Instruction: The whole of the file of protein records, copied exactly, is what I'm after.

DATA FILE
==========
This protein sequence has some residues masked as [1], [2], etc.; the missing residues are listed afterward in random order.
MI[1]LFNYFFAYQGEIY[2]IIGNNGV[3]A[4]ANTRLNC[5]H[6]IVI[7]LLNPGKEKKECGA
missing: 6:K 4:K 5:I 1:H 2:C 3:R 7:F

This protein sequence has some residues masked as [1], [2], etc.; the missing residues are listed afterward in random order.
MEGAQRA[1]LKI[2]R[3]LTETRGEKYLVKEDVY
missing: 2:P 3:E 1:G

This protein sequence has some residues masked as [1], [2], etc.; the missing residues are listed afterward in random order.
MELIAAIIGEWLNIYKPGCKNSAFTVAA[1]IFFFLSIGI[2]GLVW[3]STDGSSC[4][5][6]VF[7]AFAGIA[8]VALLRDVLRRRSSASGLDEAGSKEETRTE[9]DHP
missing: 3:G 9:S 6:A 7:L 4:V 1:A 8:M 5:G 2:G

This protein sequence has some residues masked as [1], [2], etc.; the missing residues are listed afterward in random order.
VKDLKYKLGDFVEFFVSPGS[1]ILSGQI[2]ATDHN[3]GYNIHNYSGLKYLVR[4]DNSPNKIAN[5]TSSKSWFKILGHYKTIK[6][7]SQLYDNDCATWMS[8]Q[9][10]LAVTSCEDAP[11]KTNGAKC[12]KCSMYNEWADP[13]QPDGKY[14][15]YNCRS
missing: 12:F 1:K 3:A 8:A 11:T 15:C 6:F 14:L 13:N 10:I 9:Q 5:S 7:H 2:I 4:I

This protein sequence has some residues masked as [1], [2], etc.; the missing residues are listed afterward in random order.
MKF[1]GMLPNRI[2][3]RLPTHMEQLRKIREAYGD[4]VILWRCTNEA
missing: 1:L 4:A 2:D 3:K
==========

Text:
This protein sequence has some residues masked as [1], [2], etc.; the missing residues are listed afterward in random order.
MI[1]LFNYFFAYQGEIY[2]IIGNNGV[3]A[4]ANTRLNC[5]H[6]IVI[7]LLNPGKEKKECGA
missing: 6:K 4:K 5:I 1:H 2:C 3:R 7:F

This protein sequence has some residues masked as [1], [2], etc.; the missing residues are listed afterward in random order.
MEGAQRA[1]LKI[2]R[3]LTETRGEKYLVKEDVY
missing: 2:P 3:E 1:G

This protein sequence has some residues masked as [1], [2], etc.; the missing residues are listed afterward in random order.
MELIAAIIGEWLNIYKPGCKNSAFTVAA[1]IFFFLSIGI[2]GLVW[3]STDGSSC[4][5][6]VF[7]AFAGIA[8]VALLRDVLRRRSSASGLDEAGSKEETRTE[9]DHP
missing: 3:G 9:S 6:A 7:L 4:V 1:A 8:M 5:G 2:G

This protein sequence has some residues masked as [1], [2], etc.; the missing residues are listed afterward in random order.
VKDLKYKLGDFVEFFVSPGS[1]ILSGQI[2]ATDHN[3]GYNIHNYSGLKYLVR[4]DNSPNKIAN[5]TSSKSWFKILGHYKTIK[6][7]SQLYDNDCATWMS[8]Q[9][10]LAVTSCEDAP[11]KTNGAKC[12]KCSMYNEWADP[13]QPDGKY[14][15]YNCRS
missing: 12:F 1:K 3:A 8:A 11:T 15:C 6:F 14:L 13:N 10:I 9:Q 5:S 7:H 2:I 4:I

This protein sequence has some residues masked as [1], [2], etc.; the missing residues are listed afterward in random order.
MKF[1]GMLPNRI[2][3]RLPTHMEQLRKIREAYGD[4]VILWRCTNEA
missing: 1:L 4:A 2:D 3:K